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As a new generation of fans await the debut of the 11th incarnation of the Doctor, long-time fan Jon Culshaw travels back in time to look at the man who changed Doctor Who forever: Douglas Adams.
After years toiling for success as a writer, in 1978 Douglas' world turned upside down. Just weeks after the radio series The Hitchhiker's Guide to the Galaxy was commissioned, so was his first script for Doctor Who. The following year - just as Hitchhikers was taking off - he was offered the job as script editor, one of the most demanding jobs in television.
The scripts he wrote for Doctor Who - The Pirate Planet, City of Death and Shada - still stand as a benchmark for the series today. But his time on the series was beset by problems. Technician strikes would seriously affect production, inflation was squeezing the series budget, and Douglas was exhausted by the simultaneous demands of Hitchhikers and Doctor Who.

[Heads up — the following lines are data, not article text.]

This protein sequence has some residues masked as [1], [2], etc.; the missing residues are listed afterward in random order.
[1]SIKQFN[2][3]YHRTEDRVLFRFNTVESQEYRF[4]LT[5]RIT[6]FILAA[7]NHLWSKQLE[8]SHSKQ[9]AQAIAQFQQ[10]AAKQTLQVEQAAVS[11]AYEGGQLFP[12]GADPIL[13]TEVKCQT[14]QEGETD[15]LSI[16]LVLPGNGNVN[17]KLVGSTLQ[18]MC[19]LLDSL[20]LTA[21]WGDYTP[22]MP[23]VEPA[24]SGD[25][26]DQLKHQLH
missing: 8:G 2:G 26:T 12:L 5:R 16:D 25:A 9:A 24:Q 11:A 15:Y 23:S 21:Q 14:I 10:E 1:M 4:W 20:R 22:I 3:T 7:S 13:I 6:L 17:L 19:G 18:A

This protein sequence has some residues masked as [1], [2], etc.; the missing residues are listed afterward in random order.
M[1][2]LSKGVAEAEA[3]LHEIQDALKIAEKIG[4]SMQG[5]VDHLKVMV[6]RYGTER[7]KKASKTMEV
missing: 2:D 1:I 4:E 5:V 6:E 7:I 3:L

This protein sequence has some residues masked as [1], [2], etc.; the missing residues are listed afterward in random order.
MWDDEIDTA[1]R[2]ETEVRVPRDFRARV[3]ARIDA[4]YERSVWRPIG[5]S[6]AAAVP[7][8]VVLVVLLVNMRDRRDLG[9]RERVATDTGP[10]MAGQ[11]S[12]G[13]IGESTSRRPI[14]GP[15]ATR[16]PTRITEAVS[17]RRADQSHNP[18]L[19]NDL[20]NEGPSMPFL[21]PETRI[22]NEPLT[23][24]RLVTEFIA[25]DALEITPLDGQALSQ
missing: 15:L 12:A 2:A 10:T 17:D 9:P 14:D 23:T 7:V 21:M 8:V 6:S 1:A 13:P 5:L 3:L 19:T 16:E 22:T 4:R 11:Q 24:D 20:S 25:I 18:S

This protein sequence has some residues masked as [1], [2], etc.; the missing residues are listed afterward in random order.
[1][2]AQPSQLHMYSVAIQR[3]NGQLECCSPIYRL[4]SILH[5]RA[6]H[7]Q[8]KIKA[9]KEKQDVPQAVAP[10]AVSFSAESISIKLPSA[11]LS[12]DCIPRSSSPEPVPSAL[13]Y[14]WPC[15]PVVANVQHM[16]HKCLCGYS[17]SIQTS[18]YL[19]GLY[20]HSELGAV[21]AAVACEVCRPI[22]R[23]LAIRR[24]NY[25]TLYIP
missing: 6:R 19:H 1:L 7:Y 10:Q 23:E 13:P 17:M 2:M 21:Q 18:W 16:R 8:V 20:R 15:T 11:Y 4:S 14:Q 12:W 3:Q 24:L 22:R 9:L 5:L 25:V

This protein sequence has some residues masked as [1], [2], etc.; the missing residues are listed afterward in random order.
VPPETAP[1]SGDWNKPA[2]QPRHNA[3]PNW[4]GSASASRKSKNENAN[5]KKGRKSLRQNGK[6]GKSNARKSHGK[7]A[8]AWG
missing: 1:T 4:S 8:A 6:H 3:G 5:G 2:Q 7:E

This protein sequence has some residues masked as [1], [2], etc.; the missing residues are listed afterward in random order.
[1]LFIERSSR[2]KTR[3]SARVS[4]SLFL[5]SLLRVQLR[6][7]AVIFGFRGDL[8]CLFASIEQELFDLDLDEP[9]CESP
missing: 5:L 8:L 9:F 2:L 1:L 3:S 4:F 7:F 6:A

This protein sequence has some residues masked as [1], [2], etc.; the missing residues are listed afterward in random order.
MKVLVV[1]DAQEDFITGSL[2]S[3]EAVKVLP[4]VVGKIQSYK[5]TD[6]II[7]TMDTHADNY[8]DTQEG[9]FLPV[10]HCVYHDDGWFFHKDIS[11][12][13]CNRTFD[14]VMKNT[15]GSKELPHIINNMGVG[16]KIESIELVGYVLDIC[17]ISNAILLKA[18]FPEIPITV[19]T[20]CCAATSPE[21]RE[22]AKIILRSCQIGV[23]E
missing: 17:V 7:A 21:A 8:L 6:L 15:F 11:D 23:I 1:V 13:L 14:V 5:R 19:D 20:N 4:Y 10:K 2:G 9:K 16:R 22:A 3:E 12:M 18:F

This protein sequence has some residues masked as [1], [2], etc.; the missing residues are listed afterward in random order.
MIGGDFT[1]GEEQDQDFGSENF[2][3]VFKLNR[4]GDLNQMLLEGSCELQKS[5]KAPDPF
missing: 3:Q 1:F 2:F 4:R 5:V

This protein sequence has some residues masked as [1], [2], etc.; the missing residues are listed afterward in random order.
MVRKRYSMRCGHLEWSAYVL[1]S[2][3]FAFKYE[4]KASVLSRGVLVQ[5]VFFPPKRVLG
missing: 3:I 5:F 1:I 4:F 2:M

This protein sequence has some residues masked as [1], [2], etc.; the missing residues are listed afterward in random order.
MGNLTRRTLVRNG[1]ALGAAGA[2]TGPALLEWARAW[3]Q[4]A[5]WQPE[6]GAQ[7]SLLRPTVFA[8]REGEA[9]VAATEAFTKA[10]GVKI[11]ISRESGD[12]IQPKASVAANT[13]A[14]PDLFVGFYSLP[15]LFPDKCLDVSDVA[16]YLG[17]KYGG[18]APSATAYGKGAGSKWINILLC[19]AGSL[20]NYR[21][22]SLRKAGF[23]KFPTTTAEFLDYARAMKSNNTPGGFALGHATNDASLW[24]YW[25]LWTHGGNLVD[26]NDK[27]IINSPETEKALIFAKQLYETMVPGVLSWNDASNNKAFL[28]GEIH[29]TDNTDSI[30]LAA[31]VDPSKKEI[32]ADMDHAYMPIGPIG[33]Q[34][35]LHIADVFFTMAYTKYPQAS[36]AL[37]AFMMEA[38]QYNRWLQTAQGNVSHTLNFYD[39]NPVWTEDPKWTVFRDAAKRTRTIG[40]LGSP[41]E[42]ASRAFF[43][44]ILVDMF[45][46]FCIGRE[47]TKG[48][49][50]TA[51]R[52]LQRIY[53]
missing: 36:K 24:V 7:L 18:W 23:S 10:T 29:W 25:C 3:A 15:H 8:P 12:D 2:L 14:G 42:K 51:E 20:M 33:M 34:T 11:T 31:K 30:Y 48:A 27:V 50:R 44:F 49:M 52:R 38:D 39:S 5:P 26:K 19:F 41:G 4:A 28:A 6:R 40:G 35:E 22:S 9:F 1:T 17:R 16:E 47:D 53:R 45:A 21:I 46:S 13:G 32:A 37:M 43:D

Nevertheless, Douglas left an indelible mark on Doctor Who, bringing in a sharp wit that hadn't been seen before in what was ostensibly a children's TV series. Today's crop of writers and producers strive to emulate the intelligence, humour and ideas in Adams' scripts from 1979.
Jon Culshaw looks at Douglas' work on a television institution, talking to the writers, directors and actors who worked with him, and looks at the legacy of his work on Doctor Who with new executive producer Steven Moffat.
Produced by Simon Barnard and Kieron Moyles. This is a Wise Buddah production for BBC Radio 4.
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